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A Passionate Engineer

Joe Raffaele was born and raised in Brooklyn, where his father worked at the Navy Yard. In 2012, Raffaele, 69, moved from Brooklyn into the River House, a 213-unit co-op in the Hudson River town of Peekskill, so he could be closer to his job as an electrical engineer at the Indian Point nuclear power plant. He joined the River House co-op board three years ago, and when Indian Point is decommissioned next year, Raffaele plans to keep working as an electrical engineering consultant.


Habitat: The co-op board’s attorney, James Glatthaar, described you as a board member worth your weight in gold. Why would he say that?

Raffaele: Well, I’m not overweight – but I did save the co-op a lot of money over the years. Just a few weeks ago, it became clear that we needed to replace our transformers. I got involved immediately, and I realized right away that these three units had reached the end of their life. They were the original transformers from 1975, and they were so old that there was no reliable documentation on them. Con Ed initially assumed that we owned them and that this would be totally our responsibility. I started doing a lot of research, started digging into my files with all my contacts at Con Ed. They really didn't know who owned the transformers. We found all the old paperwork, and it turned out that those transformers were actually owned by Con Ed, and it was their responsibility to replace them. And that's where I saved the co-op money. That would’ve been about a  $300,000 project for our co-op.


Habitat: Would you say that it’s your contacts from your job and your engineering expertise that saves the co-op money?

Raffaele: It’s that, but I’m also somebody who drives any contractor crazy. For every job we're required as a minimum to get three bids. So whenever you get a very, very low bid, you always have to be suspicious of two things. 1: Do these people know what they’re doing? And 2: Are they purposely underbidding the job to get it, and then planning to hit you with out-of-scope work, saying: "Well, we have to add this, and it wasn't in the proposal.” For instance, right now we're doing the sidewalk, and this guy sends in a letter saying it’s going to cost us $20,000. Then I drive them crazy with my questions. “How thick is it going to be? Are you going to put in a gravel base? What about reinforcement? Are you going to put in expansion joints?” Then he sends a crew out here to measure the footage, and we got a more detailed proposal. Then I went out there and measured. It turned out that the area in need of repair is 140 feet less than what his proposal said.


Habitat: How does your job influence your board work?

Raffaele: I work at Indian Point, and that place has to be safe. It looks like a brand-new plant. I’m just not used to sloppiness and bamboozling. You have to analyze every project; you have to have project meetings and status meetings. I believe that any engineer with years of experience would think that way. Any good engineer thinks about all the details; he knows that you have to anticipate what the problems are going to be. You just know in general how to plan a job.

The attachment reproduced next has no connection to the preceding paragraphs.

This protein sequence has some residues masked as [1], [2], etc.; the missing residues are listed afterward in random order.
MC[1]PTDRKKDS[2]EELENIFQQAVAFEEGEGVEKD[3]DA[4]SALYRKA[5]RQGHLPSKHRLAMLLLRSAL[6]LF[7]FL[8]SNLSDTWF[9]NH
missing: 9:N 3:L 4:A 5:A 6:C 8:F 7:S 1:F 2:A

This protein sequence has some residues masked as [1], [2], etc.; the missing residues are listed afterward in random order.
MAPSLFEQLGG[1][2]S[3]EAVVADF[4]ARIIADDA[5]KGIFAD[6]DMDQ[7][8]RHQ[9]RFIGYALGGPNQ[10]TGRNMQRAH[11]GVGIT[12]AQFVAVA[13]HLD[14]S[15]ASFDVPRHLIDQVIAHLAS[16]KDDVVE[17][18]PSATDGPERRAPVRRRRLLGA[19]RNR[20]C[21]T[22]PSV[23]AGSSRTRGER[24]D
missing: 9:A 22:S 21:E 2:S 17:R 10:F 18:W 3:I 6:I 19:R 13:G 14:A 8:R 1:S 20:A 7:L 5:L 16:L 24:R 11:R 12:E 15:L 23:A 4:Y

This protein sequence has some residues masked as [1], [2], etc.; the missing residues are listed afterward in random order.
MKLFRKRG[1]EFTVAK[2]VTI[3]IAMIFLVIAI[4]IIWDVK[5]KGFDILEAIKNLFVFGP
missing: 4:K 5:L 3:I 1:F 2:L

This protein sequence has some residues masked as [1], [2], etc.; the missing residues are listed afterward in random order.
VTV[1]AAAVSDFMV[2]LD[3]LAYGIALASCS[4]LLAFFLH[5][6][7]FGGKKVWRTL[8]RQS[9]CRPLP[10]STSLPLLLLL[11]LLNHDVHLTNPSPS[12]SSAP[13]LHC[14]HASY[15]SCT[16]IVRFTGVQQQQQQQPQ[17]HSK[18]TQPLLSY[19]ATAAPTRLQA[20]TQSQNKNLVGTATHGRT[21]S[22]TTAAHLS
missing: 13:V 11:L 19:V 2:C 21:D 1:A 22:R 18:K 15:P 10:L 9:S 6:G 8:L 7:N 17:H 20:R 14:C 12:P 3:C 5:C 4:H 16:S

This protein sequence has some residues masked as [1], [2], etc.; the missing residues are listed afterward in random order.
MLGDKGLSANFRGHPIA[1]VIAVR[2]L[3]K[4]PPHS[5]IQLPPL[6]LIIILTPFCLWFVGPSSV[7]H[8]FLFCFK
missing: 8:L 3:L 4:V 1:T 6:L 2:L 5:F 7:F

Habitat: Your work as a board member sounds almost like another full-time job.

Raffaele: Yeah, sometimes I have to take some of my vacation time. Right now we have a water leak. We have a 12-inch main coming into the building, and it’s leaking. I wanted to be there when the plumber came, and I took some time off work. When the plumber shows up, he's really unprepared. He hasn't got the right material, he doesn't realize that there's a shutoff valve that's over 15 years old, that if that shutoff valve failed, there's going to be a water explosion. I told him to stop immediately. When we have pipe leaks at Indian Point, we can't shut down the reactor. We have a company come in – they’re experts at repairing leaks. I reached out to that company and had them come to the co-op, and they identified another valve that was leaking, which nobody could see. So in a nutshell, if that plumber had gone ahead and done that work, we would have had a catastrophe on our hands – a water explosion – and the building would have been without water for days, and the repairs would’ve been very costly.


Habitat: Why are you so passionate about all the projects in your co-op? You seem to take it very personally.

Raffaele: I look at this complex as my house. When I see a piece of garbage, I pick it up and throw it in the trash. Sometimes I do work here, and people ask me why I don’t leave this to the super. I don't see this as just my apartment or my unit; it’s my house. I lived in my own house in Brooklyn, and when I first bought the house, I completely gutted it, I remodeled it, and I put all the wiring and plumbing in. I made sure that things were done right.

It’s the same with my work place and the co-op. I look at all of this with the same eyes. I mean, from an ethics and professional point of view, how could you not take an active role? And if you know something, you just can't sit back and let something go to hell in a handbasket.

Why would you? Because you don't want to participate or it's not your responsibility? This is just not the way I operate. I never did operate that way. My apartment is not just an apartment; it’s my home. And I think it's sort of catching on, because a lot of the board members are becoming a little bit more motivated in that respect. And then you can get some of the residents to feel the same way, right?

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